The Quiet Witch by Hilary Parry Haggerty

People think of me as a tarot reader first and a witch second, it pisses me off, but also? I’m the reason for it.

My reasoning to play up my tarot reading and downplay my religion (Wicca) was professional at first: I serve people of all faiths with my tarot readings, and I didn’t want people to think that I didn’t if I was all prominently witched out.

Now I see these amazing articles with my contemporaries being interviewed about witchcraft and magick, and I get mad. Why not me? My inner voice quietly mocks, “Because you faced forward with tarot reading, you dolt, that’s why.” Don’t take personal what you wanted in the first place!

My magick is more subtle than that. I’m not being interviewed about magick, or spells, or candles, or honey jars on the Hoodwitch or the Numinous because I guess I’m just not that flash about my magick. There is a phrase in Wicca: To know, to dare, to will, to be silent. To keep silent has always been a tenant that I’ve taken very seriously. It’s one I take seriously in tarot, too… because the information ain’t for me, it’s for you (the client). In spell-work, it’s a matter of energy, of “too many cooks in the kitchen spoiling the broth.” Okay, energetic broth. The quickest way to water down your magick is to tell someone about it. Keep it private, keep it potent, keep it safe. A good general rule I follow is sharing a spell when it’s not manifest yet is to invite doubt into the process… and doubt? It’s a magick killer.

The more I know about magick, the simpler and more practical my spell-casting gets. Fancy may be fun and look pretty, but my core question is this: does it work? Is it serving my intention? To me, intention is everything. When my intention is muddled or bogged down with 50 different things, the Universe doesn’t know what to do with that. Often, I will get a response or sign from the Universe that boils down to “What do you WANT, woman?” The intention has to be clear, and so does the channel. Which means in order for me to get what I want, I have to get clear myself… which means getting out of my OWN WAY.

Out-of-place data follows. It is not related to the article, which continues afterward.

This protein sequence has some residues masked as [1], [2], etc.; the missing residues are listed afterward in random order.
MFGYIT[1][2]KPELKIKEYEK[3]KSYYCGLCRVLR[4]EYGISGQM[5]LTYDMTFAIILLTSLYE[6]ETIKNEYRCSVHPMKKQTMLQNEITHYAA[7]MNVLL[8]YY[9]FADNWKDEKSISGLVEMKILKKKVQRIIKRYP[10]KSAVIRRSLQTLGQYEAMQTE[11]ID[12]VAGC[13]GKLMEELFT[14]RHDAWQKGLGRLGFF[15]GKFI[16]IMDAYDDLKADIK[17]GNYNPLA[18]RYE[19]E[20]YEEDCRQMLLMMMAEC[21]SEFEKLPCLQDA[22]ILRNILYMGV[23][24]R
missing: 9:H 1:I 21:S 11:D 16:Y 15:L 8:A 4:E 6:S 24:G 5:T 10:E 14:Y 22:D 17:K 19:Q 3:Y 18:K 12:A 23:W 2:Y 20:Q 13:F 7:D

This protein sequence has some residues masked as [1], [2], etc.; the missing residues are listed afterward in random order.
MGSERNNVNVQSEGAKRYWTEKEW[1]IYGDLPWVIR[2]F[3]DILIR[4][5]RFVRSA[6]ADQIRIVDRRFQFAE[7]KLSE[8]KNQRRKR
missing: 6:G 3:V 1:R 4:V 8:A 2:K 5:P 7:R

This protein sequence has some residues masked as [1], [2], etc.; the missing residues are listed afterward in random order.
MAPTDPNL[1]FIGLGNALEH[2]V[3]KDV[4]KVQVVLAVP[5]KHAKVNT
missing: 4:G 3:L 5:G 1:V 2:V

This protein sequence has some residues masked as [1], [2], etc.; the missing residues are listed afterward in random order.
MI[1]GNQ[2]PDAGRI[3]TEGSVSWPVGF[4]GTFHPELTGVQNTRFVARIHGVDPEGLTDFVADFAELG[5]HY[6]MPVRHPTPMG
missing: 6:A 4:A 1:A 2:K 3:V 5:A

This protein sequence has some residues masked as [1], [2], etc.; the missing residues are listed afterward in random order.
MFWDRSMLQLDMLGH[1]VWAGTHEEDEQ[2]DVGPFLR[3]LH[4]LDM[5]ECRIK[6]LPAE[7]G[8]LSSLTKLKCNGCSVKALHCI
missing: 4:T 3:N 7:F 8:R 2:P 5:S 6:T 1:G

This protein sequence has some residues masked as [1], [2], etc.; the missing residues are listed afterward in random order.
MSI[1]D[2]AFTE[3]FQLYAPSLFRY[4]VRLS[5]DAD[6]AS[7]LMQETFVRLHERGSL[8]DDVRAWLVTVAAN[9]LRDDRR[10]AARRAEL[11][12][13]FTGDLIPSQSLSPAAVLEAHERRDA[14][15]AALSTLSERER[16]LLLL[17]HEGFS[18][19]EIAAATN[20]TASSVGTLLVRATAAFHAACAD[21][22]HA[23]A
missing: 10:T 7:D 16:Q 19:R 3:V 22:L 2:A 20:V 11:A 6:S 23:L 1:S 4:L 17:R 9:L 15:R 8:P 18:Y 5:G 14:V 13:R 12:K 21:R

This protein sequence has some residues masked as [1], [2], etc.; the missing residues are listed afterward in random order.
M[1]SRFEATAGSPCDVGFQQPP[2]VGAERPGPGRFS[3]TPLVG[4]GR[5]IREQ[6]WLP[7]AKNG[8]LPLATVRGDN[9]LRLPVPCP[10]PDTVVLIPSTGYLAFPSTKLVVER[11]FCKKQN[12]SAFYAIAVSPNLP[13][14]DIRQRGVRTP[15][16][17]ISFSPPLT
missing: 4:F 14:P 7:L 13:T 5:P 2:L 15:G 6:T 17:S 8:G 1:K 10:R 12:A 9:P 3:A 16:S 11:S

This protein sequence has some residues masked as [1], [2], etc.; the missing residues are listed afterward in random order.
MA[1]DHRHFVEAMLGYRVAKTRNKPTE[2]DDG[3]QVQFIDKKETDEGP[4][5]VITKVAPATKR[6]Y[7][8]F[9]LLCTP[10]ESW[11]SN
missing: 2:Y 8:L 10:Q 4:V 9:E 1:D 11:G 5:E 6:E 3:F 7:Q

What do I mean by getting out of my own way? I mean that I have to tell my ego to take a backseat, or take a hike altogether.

Stripping down my magick has made it cleaner, stronger, less ego-driven. As a result, my magick has become that much more powerful for it. I don’t need to be “out there”, unusual, or brazen about my magick or my spell-work. My spells are special secrets that are more potent for their secretiveness.

And for that, I proudly say that I am The Quiet Witch… and that doesn’t make me any less of a witch.

About the Author: Hilary Parry Haggerty